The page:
But nothing could ever be perfect for me. My mom’s psyche reached an all-time low shortly after I found out my wife was pregnant. She separated from her third husband. She quit her job and stayed in her apartment all day, every day, barely speaking, eating or doing anything but taking pills and letting her retirement savings dwindle as she struggled to pay rent each month.

My wife was due to give birth in just a few weeks when I trekked up to Sacramento to take care of my mom. My mom left me a message on my phone in the middle of the night the night before, barely able to get a single word out. I had a friend check in on her to make sure she was alive. She was, but I still needed to go up there and try to give her sanity some C.P.R.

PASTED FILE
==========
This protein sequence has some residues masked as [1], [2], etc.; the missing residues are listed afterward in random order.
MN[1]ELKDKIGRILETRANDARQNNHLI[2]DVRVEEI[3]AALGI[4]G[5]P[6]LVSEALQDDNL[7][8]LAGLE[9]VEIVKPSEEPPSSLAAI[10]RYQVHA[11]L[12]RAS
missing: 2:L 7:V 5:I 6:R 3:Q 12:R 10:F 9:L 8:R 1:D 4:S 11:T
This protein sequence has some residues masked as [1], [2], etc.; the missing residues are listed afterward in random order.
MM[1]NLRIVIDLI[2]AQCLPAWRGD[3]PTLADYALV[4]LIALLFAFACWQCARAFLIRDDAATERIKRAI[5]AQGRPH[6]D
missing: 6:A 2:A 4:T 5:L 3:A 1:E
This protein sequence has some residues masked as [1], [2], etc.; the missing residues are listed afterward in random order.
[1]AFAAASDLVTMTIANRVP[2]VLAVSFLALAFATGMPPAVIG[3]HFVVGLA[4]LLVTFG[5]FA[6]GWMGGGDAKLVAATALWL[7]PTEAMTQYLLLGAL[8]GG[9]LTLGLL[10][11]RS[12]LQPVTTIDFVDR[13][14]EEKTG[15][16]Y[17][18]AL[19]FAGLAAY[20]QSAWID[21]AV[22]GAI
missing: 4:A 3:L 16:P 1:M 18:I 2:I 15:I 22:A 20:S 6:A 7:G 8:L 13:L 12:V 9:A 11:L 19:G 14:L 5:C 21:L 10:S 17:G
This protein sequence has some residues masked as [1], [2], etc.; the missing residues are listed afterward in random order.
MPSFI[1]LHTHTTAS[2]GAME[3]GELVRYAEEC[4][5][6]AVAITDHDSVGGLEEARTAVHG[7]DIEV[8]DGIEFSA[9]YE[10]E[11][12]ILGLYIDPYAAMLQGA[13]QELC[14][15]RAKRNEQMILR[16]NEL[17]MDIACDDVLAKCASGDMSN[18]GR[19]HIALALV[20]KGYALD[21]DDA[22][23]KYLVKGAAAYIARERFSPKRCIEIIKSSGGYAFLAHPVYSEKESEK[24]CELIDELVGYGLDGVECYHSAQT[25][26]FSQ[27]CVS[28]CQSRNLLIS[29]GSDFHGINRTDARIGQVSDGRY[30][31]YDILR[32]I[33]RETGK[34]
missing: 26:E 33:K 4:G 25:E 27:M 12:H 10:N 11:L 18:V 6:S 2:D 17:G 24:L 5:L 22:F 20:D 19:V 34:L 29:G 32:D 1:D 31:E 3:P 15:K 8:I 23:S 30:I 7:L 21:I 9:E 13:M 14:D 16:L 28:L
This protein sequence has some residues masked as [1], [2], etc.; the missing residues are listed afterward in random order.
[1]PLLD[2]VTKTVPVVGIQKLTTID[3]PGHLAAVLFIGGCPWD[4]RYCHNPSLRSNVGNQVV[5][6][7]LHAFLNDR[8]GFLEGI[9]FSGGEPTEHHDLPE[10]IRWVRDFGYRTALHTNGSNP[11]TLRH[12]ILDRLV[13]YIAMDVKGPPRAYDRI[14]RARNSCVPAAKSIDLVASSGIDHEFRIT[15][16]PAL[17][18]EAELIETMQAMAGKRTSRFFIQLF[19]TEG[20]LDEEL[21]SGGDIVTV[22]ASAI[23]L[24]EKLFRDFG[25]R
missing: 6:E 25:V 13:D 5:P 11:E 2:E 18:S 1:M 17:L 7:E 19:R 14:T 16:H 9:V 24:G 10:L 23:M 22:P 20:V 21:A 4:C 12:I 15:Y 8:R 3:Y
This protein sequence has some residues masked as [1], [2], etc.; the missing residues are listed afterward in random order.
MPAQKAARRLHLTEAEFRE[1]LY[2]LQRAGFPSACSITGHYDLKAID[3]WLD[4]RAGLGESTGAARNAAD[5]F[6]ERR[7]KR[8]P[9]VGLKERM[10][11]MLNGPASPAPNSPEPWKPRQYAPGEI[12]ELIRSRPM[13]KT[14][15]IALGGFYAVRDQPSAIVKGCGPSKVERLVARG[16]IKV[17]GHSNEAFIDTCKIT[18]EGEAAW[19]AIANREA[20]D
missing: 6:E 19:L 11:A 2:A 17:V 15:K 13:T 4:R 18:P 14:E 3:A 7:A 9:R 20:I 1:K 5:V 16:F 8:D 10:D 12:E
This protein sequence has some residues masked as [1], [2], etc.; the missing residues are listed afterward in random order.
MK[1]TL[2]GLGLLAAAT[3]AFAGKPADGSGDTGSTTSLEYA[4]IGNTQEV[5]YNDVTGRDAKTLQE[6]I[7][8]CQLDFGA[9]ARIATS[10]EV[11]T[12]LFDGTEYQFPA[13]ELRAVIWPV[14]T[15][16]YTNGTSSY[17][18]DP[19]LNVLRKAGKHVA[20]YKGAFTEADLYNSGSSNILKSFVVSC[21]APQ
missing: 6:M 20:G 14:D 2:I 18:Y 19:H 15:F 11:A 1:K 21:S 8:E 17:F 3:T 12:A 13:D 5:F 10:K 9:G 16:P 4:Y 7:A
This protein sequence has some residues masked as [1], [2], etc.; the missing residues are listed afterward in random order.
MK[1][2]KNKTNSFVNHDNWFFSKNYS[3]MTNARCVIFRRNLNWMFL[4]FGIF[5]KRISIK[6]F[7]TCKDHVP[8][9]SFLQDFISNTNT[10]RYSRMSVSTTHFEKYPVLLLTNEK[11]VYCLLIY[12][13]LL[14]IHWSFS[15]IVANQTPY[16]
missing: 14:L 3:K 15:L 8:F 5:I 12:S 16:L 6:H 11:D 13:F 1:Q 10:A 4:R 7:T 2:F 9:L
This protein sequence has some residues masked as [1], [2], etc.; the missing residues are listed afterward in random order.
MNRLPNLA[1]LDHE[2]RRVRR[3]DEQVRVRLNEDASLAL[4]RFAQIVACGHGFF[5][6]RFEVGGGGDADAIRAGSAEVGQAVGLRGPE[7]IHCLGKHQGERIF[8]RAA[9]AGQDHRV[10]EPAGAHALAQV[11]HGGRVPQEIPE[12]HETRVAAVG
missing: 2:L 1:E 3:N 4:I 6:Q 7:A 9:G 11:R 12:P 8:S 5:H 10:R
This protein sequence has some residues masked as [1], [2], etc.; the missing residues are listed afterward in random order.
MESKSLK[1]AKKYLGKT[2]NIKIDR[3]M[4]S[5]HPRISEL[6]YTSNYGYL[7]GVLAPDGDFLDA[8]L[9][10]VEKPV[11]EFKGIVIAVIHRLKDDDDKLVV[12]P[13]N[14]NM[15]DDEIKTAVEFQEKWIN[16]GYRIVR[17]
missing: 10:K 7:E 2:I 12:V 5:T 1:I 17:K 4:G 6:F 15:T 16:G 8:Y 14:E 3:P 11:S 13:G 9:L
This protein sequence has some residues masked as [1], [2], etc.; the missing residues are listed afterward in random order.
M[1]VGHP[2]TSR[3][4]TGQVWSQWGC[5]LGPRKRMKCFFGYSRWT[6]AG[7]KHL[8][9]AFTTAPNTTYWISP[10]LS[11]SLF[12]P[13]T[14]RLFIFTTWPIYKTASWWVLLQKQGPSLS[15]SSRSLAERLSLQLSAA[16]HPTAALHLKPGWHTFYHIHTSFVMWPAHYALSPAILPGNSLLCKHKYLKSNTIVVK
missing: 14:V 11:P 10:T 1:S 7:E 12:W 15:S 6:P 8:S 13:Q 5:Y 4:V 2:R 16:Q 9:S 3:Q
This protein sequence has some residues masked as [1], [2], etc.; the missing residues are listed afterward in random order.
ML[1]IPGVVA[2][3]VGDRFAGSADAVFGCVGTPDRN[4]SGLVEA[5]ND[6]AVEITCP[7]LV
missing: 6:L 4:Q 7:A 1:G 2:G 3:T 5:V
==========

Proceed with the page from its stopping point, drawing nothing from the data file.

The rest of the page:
My mom’s apartment was a nightmare. I could barely get in through the front door, it was so cluttered with junk. I almost fell apart once I got in and saw her sleeping on her filthy couch, surrounded by useless garbage and junk food wrappers.

I went to my mom to wake up her. Gave her a quick shake. She stirred and looked at me with dead eyes.

“Why’d you let this happen?” The word dribbled out of my mom’s cracked lips.


My mom reached out to me and caught my nose with her hand for a second. I got a flash of a deep blue room clouded with that same painful haze I remembered from that night with Hungy. Then it was gone. I was back in her living room with the smell of cat litter and ammonia stinging my nose.

“You let him in,” my mom mumbled.